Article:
Lonely planet compiles the best bookshops around the world. Have you visited any of them?
Not quite book news, exactly - but Amazon will be launching a new film studio sort of thing in which amateur filmmakers and scriptwriters can submit their work and just maybe get some funding for it.
The casting for Baz Luhrmann's Great Gatsby has been the subject of considerable internet gossip. Good to hear the role of Daisy Buchanan has gone to the brilliant starlet Carey Mulligan. Though I must confess that the disparity in age between her and DiCaprio seems just a bit . . . odd.
The new Barnes & Noble Nook Color shipped out today, and Gizmodo gives us a wee introduction to the techno-infant.
Penguin has at last released their new line of hardcover children's classics Stateside . . . through Anthropologie?
In the meantime, at least I can listen to the music in advance! Hear Psalm along with her (incredible) accompaniment here.
I am still making my way through the latter. For Westerfeld fans - or newcomers - just know that you'll have to read this one with the sequel waiting in the wings. Because this is no stand-alone introduction to the series. It's a proper launching pad. And I'm so very excited to continue with it - once I've gotten a hold of a copy of the second one, of course.
I scribbled about four pages worth of thoughts on steampunk's revisionist historicism as a method of preservation against eschatological fears (among other things). Then I read this post over at Millinerd, and I get a whole other wave of thoughts on steampunk as a way of infusing post-enlightenment history with the aesthetic consciousness it originally lacked. I have no idea if I'm off-base with this or not, but we have wandered around for so many years regretting the apparently ugliness of the inheritance of the enlightenment. Could steampunk be a way of unconsciously (or otherwise) re-imagining that brief history with the beauty it lacked? It would explain why it focuses on that specific span of time between all that business with the French and WWI.
Or should I just cut it out and keep reading?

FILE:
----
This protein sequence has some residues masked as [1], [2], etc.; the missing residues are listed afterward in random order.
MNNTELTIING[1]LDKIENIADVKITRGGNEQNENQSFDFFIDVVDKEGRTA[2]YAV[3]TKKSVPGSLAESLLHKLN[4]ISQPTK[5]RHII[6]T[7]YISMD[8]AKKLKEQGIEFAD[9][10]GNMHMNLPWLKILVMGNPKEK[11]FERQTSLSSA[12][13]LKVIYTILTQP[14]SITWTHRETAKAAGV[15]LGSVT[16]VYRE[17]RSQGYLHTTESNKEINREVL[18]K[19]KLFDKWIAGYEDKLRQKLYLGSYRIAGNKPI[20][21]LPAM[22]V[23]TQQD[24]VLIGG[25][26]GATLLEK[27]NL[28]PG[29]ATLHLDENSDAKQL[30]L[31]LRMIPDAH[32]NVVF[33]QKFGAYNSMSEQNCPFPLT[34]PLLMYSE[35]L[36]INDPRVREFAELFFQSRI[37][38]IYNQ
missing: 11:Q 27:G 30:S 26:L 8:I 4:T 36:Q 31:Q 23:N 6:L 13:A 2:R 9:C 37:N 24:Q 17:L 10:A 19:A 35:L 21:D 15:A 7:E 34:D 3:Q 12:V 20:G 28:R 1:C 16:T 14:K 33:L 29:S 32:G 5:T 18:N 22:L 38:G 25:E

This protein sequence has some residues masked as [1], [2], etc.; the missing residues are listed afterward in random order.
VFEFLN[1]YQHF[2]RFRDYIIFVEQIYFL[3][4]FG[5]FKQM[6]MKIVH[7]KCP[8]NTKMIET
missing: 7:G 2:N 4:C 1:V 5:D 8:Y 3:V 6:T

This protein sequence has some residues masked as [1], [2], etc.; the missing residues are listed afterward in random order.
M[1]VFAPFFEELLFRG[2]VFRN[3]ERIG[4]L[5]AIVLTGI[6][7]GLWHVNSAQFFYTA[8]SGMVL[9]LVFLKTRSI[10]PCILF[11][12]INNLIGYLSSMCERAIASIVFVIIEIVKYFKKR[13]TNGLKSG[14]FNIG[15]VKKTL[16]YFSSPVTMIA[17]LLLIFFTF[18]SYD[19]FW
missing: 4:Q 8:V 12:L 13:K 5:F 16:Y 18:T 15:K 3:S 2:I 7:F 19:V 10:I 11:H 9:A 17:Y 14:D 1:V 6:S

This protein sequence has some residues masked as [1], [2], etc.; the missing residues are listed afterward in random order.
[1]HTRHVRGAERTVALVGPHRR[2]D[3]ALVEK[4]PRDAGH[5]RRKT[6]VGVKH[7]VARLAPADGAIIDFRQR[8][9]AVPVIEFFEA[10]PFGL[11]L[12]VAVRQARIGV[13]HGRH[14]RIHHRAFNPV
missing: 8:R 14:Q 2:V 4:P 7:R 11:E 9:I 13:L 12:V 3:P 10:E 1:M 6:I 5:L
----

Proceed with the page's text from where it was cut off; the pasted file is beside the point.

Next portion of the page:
Charles Stross, on the other hand, is not. At least not in this post. We'd probably have some lovely conversations over even lovelier tea in any other context. But really, only someone very short-sighted would be so condescending both to history and to fanboys all in one fell swoop - and on the internet, no less! The irony will come around in about a hundred years when Stross's grandchildren look at our generation and call us dictatorial barbarians with no sensitivity or intelligence or sense of democratic well-being, and then criticize their own novelists for romanticizing our own period. My dear one, it is fiction. This is about as nutty as previous linkage to readers getting up in arms over the difference in vampire skin conditions between paranormal authors. Not to mention the fact that the moment you start thinking your own generation is so much better than the last one, you fail to learn from it.
I double-perked up about the book when I noticed the Ursula K. LeGuin blurb on the front. Sometimes when a notable author blurbs your book that just means you got lucky. Or you found yourself a really awesome publicist/agent/editor/spy who managed to blackmail said notable author into making up something about how great your book is. But there are certain authors whose names actually tell the reader something about your book. If Ursula K. LeGuin has blurbed you, you have a special piece of fiction on your hands. Hear it: Special.
All this I noted before reading the aforelinked post over at Omni. Everything Gilman says about the move toward steampunk and the possibilities in contemporary fiction just make me want to read his book all the more. It's not a long post, but this paragraph in particular struck me as hitting the nerve of the thing. It's especially relevant because he's mostly addressing the "weird, weird west" element of steampunk that is the featured theme of this year's Steamcon (see previous post regarding reason for my post-fest on steampunk in the first place).